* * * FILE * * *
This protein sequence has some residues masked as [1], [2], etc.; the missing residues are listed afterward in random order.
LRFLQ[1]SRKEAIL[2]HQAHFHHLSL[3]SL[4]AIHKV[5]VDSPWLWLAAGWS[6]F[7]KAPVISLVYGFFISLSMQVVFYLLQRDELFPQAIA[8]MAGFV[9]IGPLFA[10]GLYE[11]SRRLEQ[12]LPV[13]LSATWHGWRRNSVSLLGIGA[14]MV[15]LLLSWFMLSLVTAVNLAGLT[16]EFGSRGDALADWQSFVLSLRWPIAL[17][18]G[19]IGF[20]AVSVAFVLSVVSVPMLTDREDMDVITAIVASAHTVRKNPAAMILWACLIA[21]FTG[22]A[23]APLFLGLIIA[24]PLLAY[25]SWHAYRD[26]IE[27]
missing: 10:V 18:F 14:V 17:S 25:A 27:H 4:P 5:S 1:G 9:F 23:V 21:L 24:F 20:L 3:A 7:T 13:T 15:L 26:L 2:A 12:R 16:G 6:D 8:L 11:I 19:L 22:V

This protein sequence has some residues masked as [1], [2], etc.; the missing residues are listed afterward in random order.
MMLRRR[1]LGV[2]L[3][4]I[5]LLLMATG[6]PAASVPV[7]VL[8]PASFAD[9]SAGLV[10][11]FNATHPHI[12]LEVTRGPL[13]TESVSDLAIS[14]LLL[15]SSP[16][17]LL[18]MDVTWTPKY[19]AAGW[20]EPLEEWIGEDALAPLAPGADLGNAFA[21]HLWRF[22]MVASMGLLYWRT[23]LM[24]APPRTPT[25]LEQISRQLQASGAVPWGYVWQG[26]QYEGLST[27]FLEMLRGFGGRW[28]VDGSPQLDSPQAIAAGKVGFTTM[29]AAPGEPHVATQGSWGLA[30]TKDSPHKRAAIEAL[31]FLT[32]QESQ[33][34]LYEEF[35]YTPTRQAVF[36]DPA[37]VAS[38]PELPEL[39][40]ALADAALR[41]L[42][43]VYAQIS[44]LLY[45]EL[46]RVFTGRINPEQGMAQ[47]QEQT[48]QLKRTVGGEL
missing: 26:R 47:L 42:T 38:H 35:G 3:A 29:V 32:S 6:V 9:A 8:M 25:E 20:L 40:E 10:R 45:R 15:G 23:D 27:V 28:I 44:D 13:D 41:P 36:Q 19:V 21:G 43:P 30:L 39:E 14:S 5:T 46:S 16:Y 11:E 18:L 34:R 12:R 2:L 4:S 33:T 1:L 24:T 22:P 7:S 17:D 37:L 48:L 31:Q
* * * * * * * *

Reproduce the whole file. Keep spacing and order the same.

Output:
This protein sequence has some residues masked as [1], [2], etc.; the missing residues are listed afterward in random order.
LRFLQ[1]SRKEAIL[2]HQAHFHHLSL[3]SL[4]AIHKV[5]VDSPWLWLAAGWS[6]F[7]KAPVISLVYGFFISLSMQVVFYLLQRDELFPQAIA[8]MAGFV[9]IGPLFA[10]GLYE[11]SRRLEQ[12]LPV[13]LSATWHGWRRNSVSLLGIGA[14]MV[15]LLLSWFMLSLVTAVNLAGLT[16]EFGSRGDALADWQSFVLSLRWPIAL[17][18]G[19]IGF[20]AVSVAFVLSVVSVPMLTDREDMDVITAIVASAHTVRKNPAAMILWACLIA[21]FTG[22]A[23]APLFLGLIIA[24]PLLAY[25]SWHAYRD[26]IE[27]
missing: 10:V 18:F 14:V 17:S 25:A 27:H 4:P 5:S 1:G 9:F 23:V 21:L 24:F 20:L 3:A 7:T 13:T 15:L 26:L 2:A 12:R 16:G 6:D 8:L 11:I 19:L 22:V

This protein sequence has some residues masked as [1], [2], etc.; the missing residues are listed afterward in random order.
MMLRRR[1]LGV[2]L[3][4]I[5]LLLMATG[6]PAASVPV[7]VL[8]PASFAD[9]SAGLV[10][11]FNATHPHI[12]LEVTRGPL[13]TESVSDLAIS[14]LLL[15]SSP[16][17]LL[18]MDVTWTPKY[19]AAGW[20]EPLEEWIGEDALAPLAPGADLGNAFA[21]HLWRF[22]MVASMGLLYWRT[23]LM[24]APPRTPT[25]LEQISRQLQASGAVPWGYVWQG[26]QYEGLST[27]FLEMLRGFGGRW[28]VDGSPQLDSPQAIAAGKVGFTTM[29]AAPGEPHVATQGSWGLA[30]TKDSPHKRAAIEAL[31]FLT[32]QESQ[33][34]LYEEF[35]YTPTRQAVF[36]DPA[37]VAS[38]PELPEL[39][40]ALADAALR[41]L[42][43]VYAQIS[44]LLY[45]EL[46]RVFTGRINPEQGMAQ[47]QEQT[48]QLKRTVGGEL
missing: 26:R 47:L 42:T 38:H 35:G 3:A 29:V 32:S 6:V 9:A 8:M 25:E 20:L 40:E 10:R 45:R 15:G 23:D 27:V 28:I 44:D 13:D 41:P 36:Q 19:V 21:G 43:P 30:L 39:E 14:S 5:T 46:S 16:Y 11:E 18:L 34:R 12:R 2:L 4:S 33:T 1:L 24:T 22:P 7:S 17:D 37:L 48:L 31:Q